Your IRA: An Oasis For Small Business Investing

New Direction IRA logoImagine an investment opportunity arises but you don’t have enough liquid funds to act on it. Instead of letting it go by, your IRA can be an oasis of funds that enables you to invest. In fact, nearly every investment with which you can make money outside your IRA, you can make money with inside it—everything but collectibles and life insurance.

All you need is a self-directed IRA (SDIRA) provider like New Direction IRA (NDIRA) to provide bookkeeping and administration for the account. Then, your IRA can invest in private equity, issue loans, buy real estate, metals and more. The challenge up to this point—as you may have noticed—is finding an IRA provider that will service alternative assets. Companies like NDIRA are specialists with these asset types and have made these investments easy.

The opportunity is available for your IRA to provide start-up costs for companies, buy into growing entities, purchase existing businesses, buy and rent commercial space and much more.

Let’s look at a few purchase structures commonly used to invest in businesses.

Outright Purchase – You can buy an existing business outright with your retirement account. In this structure, you will agree on a sale price for the business and direct the IRA provider to send funds from your IRA to buy the business. After that, you may supply the brain power and make decisions regarding the business, however you cannot provide services or perform any sweat equity for the business. So even though you are the owner and decision maker at the business, you can’t, for example, be there 40+ hours a week performing a job, like many business owners are.

Loans – In this structure, you and the company you’re investing in will determine the amount and terms of the loan and sign a promissory note together. Your IRA earns money on the interest rate and points you assign to the loan. This is an advantage unique to notes as you will have a fixed return in an agreed upon amount of time. Your borrowers can be companies and/or people with whom you feel comfortable.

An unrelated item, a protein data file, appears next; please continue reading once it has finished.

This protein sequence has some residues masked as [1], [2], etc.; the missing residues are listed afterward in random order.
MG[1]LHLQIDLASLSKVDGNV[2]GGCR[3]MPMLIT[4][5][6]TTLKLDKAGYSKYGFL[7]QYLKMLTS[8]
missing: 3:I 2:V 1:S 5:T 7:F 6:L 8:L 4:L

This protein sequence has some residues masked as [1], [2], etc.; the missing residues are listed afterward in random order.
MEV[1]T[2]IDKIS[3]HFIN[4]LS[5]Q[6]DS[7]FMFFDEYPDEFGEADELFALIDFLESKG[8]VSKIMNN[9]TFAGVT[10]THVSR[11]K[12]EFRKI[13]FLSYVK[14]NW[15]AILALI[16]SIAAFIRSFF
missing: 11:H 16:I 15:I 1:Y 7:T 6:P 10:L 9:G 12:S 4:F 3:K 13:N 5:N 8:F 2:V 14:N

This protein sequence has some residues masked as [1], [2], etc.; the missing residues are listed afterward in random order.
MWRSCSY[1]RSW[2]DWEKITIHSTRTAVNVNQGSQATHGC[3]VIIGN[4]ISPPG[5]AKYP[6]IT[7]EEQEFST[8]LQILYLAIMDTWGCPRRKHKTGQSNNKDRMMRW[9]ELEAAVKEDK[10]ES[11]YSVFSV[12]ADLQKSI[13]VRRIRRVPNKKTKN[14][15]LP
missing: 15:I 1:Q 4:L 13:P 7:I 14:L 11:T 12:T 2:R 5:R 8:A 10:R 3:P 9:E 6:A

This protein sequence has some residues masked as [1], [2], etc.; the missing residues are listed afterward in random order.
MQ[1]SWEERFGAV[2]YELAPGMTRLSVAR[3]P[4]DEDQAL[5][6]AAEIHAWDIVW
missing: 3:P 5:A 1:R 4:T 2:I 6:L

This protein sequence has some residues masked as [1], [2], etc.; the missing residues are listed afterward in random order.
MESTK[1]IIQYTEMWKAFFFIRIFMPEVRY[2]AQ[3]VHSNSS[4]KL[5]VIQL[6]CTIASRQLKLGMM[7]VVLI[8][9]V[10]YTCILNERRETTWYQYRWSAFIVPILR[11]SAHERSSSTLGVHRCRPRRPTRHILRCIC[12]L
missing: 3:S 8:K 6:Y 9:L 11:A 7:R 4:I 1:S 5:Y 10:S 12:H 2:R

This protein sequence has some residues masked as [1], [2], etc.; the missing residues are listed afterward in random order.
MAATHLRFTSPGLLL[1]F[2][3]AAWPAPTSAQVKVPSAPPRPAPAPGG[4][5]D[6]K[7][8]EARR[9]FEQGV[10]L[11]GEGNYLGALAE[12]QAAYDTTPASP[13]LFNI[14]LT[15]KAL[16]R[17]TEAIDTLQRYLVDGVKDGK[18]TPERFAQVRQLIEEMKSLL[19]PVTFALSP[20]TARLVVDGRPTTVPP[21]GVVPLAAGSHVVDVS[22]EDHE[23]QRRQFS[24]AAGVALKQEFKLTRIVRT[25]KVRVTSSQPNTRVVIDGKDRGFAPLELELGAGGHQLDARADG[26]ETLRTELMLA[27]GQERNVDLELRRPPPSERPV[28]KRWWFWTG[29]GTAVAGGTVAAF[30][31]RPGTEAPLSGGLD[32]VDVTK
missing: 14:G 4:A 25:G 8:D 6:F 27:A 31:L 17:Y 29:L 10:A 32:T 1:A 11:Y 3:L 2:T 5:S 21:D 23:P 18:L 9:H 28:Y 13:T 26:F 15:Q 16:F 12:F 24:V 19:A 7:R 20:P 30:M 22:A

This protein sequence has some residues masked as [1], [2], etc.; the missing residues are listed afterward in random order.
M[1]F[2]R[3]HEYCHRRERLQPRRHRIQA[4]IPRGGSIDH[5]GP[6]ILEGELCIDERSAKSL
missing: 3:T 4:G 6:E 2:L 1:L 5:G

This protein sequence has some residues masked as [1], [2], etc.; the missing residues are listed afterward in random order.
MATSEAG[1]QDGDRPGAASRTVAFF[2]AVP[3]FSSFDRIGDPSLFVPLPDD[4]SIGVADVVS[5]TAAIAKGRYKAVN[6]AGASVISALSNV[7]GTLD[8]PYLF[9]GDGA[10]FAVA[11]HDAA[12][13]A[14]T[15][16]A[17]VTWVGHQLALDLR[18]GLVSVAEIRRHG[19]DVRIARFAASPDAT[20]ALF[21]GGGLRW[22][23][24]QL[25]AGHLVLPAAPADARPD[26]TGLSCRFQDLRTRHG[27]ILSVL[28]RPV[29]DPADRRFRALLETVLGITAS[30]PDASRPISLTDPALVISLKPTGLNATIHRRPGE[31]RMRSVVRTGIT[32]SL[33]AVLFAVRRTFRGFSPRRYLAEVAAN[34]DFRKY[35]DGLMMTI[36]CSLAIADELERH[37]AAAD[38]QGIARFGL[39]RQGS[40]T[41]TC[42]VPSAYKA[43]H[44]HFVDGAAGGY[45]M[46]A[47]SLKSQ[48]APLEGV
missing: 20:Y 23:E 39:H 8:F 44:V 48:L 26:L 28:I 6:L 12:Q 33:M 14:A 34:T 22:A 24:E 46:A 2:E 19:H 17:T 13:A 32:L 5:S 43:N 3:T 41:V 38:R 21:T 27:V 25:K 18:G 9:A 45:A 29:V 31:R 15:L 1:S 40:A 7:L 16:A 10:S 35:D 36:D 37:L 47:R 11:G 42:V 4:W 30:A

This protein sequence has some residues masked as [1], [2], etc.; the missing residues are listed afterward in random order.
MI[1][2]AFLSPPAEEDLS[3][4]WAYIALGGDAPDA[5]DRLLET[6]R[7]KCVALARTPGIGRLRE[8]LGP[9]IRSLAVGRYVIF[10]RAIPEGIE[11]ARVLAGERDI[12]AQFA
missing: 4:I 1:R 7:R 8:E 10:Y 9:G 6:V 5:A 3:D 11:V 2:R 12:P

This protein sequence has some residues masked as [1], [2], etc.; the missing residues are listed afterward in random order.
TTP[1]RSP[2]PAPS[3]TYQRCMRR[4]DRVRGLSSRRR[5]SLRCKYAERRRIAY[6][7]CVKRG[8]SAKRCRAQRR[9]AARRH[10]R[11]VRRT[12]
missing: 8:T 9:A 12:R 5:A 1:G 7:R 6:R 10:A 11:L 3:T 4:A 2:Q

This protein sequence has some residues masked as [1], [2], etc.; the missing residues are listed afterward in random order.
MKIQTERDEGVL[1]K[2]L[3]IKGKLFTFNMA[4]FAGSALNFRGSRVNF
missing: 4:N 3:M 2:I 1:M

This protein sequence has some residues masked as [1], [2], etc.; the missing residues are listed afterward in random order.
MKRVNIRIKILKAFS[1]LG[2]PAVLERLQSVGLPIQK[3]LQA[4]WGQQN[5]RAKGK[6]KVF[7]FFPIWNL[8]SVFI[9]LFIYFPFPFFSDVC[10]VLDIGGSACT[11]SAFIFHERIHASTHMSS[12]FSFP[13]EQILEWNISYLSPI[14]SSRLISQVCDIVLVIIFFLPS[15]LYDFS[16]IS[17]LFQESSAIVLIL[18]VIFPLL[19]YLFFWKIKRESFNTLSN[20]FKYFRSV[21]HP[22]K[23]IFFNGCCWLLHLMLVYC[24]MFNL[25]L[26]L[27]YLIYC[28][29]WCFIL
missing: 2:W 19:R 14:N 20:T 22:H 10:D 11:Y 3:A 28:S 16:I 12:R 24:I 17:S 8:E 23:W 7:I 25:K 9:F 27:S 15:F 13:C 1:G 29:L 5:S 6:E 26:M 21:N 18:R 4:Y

Note that the company you invest your IRA in cannot be owned or controlled by a disqualified person (lineal ascendants and descendants, spouse and certain fiduciaries).

Private Equity/Stock – Some companies derive investment capital not only through loans, but also by offering equity or stock. Via these private placements, your IRA can invest in private companies and earn a percentage of their profits based on how much equity you have. Equity can be expressed as either shares of stock in a company or as an ownership percentage.

The hallmark of private equity asset is that the return on the investment can be directly tied to the performance of the company.

Convertible Notes – Convertible notes act as a sort of hybrid between loans and equity. This structure requires a loan to be issued initially with an option at some point in the future for the lender to convert that loan to an ownership share (stock). The flexibility of this structure appeals to many investors and businesses.

One final thing to consider when you buy equity with your IRA is Unrelated Business Income Tax, or UBIT. Originally created to keep nonprofits and for-profit businesses in fair competition, this tax also covers retirement accounts as they typically possess tax-advantaged statuses. It is not a penalty; it is simply a cost of doing business. For IRAs, a form 990-T is used to calculate profit or loss and if UBIT needs to be paid.

Like all businesses, those owned by IRAs must pay business taxes. This tax can be handled at the company level before profits are paid to the IRA and in that case, UBIT would not be assessed to the IRA. Or, the company may be able to pay profits to the IRA before business taxes, and the IRA would be subject to UBIT, which would be assessed at trust rates. Note that interest derived from loans made by an IRA are not assessed UBIT.

If you participate in ongoing businesses, you may need to deal with UBIT but it need not deter you from good investment opportunities. An SDIRA provider like New Direction IRA can help you navigate UBIT.

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